Maggie Gardner

Personal Jurisdiction Gone Wrong: Barring U.S. Consumers from Suing Foreign Carmakers for Design Defects

The U.S. Supreme Court has twice emphasized (most recently in 2021) that the ability to sue a carmaker where the plaintiff lives and was injured is a quintessential exercise of personal jurisdiction. In Sellers v. Volkswagen AG, a Mississippi resident injured in Mississippi sued Volkswagen in Mississippi. The U.S. District Court for the Southern District…

Continue Reading

A Primer on Forum Non Conveniens

Under the doctrine of forum non conveniens, a judge may dismiss a case on the understanding that the case would be better heard in another sovereign’s court. It is a judge-made discretionary doctrine that can be invoked even if the court otherwise has proper jurisdiction over the case. This primer describes the current federal doctrine…

Continue Reading

Using TLB To Teach Transnational Litigation

One of our goals in creating TLB was to compile a set of educational resources for students and teachers. As we gear up for a new academic year, we will be running a series of posts highlighting TLB content that may be useful to professors of Civil Procedure, Foreign Relations Law, International Business Transactions (IBT),…

Continue Reading

Throwback Thursday: The Human Rights of Foreign Sailors

Litigation in U.S. courts involving gross misconduct committed outside the United States by non-U.S. actors did not begin with the revival of the Alien Tort Statute in the 1980s. In the earlier era of global trade that centered around maritime commerce, U.S. admiralty courts at times remedied—often with moral outrage—wrongs committed on the high seas….

Continue Reading

Supreme Court Round-Up, OT 2021

Transnational litigation has been a persistent, if small, part of the Supreme Court’s docket in the Roberts Court. With the Supreme Court now on its summer break, here is a summary of TLB’s coverage of October Term 2021 cases, which included important decisions on choice of law and federalism and on discovery for use in…

Continue Reading

When the U.S. Sues Foreign Manufacturers

What if Robert Nicastro had been the U.S. Government? After J. McIntyre Machinery, Ltd. v. Nicastro, U.S. citizens harmed by products manufactured by foreign companies may not be able to sue in U.S. courts for lack of personal jurisdiction. In United States v. Aquatherm GmBH, a foreign manufacturer had similarly structured its sales into the…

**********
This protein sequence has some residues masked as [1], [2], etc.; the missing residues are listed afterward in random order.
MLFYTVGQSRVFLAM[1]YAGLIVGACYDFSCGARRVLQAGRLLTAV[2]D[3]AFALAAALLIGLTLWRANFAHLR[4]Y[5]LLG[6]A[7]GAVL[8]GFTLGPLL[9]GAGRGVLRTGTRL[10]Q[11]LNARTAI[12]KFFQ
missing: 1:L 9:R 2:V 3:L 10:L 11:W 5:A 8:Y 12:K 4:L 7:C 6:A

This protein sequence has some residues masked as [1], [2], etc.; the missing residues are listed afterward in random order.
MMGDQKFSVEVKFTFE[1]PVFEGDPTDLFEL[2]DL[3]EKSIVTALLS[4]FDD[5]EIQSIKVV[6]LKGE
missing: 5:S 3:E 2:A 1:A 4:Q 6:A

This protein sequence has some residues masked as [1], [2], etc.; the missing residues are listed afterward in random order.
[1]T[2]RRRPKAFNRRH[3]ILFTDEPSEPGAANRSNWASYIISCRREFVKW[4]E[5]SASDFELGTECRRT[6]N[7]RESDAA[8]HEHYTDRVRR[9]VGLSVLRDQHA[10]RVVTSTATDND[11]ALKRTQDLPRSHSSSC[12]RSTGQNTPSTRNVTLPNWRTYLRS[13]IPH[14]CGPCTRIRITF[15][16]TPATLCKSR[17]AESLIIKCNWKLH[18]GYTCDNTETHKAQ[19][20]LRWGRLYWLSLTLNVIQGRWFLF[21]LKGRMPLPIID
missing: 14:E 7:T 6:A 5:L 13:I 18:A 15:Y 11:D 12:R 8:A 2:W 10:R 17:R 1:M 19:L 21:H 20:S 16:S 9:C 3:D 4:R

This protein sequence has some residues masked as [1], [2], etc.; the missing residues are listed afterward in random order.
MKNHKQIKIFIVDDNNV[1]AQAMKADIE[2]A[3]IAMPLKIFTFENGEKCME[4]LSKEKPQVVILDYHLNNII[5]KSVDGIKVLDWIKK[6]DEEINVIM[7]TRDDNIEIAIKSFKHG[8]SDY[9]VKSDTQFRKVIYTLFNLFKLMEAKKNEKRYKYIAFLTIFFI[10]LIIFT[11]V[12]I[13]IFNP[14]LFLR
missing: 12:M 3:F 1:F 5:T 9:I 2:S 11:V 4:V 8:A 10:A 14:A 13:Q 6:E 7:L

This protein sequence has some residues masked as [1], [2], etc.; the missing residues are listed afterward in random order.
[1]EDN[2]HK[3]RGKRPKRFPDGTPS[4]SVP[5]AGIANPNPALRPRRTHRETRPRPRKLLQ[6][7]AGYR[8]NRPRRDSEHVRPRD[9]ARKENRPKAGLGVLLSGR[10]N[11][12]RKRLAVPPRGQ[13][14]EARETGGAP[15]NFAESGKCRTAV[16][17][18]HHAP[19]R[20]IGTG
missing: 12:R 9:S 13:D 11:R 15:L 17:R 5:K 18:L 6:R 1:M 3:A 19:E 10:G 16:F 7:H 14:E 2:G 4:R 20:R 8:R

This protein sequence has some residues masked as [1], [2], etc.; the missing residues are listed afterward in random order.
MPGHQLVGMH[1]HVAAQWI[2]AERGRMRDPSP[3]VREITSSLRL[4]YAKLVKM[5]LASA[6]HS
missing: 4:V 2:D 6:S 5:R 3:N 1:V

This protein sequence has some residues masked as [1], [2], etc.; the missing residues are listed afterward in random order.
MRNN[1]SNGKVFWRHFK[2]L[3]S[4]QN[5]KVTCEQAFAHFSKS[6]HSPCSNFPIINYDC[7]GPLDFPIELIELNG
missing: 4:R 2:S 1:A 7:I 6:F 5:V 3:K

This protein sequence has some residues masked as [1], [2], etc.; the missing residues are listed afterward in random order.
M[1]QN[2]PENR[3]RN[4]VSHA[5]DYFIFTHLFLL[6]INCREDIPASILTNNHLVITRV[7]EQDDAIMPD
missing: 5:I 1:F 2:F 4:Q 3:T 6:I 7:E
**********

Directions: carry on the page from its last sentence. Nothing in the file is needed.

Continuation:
Continue Reading

Throwback Thursday: The Legacy of Paxton Blair

Paxton Blair, a New York attorney practicing in the 1920s, has influenced American law to an extent most law professors can only dream of. His 1929 Columbia Law Review article, The Doctrine of Forum Non Conveniens in Anglo-American Law, introduced the term “forum non conveniens” to the United States. (As he noted, only a few…

Continue Reading

How Do Federal Courts Treat Foreign Parallel Litigation?

The Supreme Court has not explained how federal judges should evaluate parallel litigation in foreign courts. If the same parties are litigating the same issues before a foreign tribunal, should the federal court stay its hand? Or should it proceed until one or the other of the cases results in a judgment? The traditional European…

Continue Reading

Foreign Defendants and the Future of Personal Jurisdiction

The Supreme Court recently granted certiorari in yet another personal jurisdiction case (the eighth such case in just over ten years). Mallory v. Norfolk Southern Rwy. Co. has no transnational facts, but it is highly relevant for the future of transnational litigation in U.S. courts. Corporate registration statutes, like the one being challenged in Mallory,…

Continue Reading

U.S. Courts Gut Key Provision of U.N. Convention Against Corruption

In March, both the Sixth and the Seventh Circuits affirmed forum non conveniens dismissals of suits brought by Instituto Mexicano del Seguro Social (IMSS), Mexico’s main social service agency, against U.S. corporations for their alleged bribery of Mexican government officials. IMSS had argued that the U.N. Convention Against Corruption (UNCAC) guarantees it the option of…

Continue Reading

Ingrid (Wuerth) Brunk

Vanderbilt Law School
ingrid.wuerth@vanderbilt.eduEmail

William Dodge

UC Davis School of Law
wsdodge@ucdavis.eduEmail

Maggie Gardner

Cornell Law School
mgardner@cornell.eduEmail

John Coyle

University of North Carolina School of Law
jfcoyle@email.unc.eduEmail

Peter B. "Bo" Rutledge

University of Georgia School of Law
Bio | Posts

Linda J. Silberman

New York University School of Law
Bio | Posts

Geneviève Saumier

McGill University Faculty of Law
Bio | Posts

David L. Sloss

Santa Clara University School of Law
Bio | Posts

Philippa Webb

King's College London
Bio | Posts

Robert Kry

MoloLamken LLP
Bio | Posts

Katie Burghardt Kramer

DGW Kramer LLP
Bio | Posts

Emma White

Vanderbilt Law School
Bio | Posts

Ellen Nohle

Yale Law School
Bio | Posts

Chris Ewell

EarthRights International
Bio | Posts

Oona A. Hathaway

Yale Law School
Bio | Posts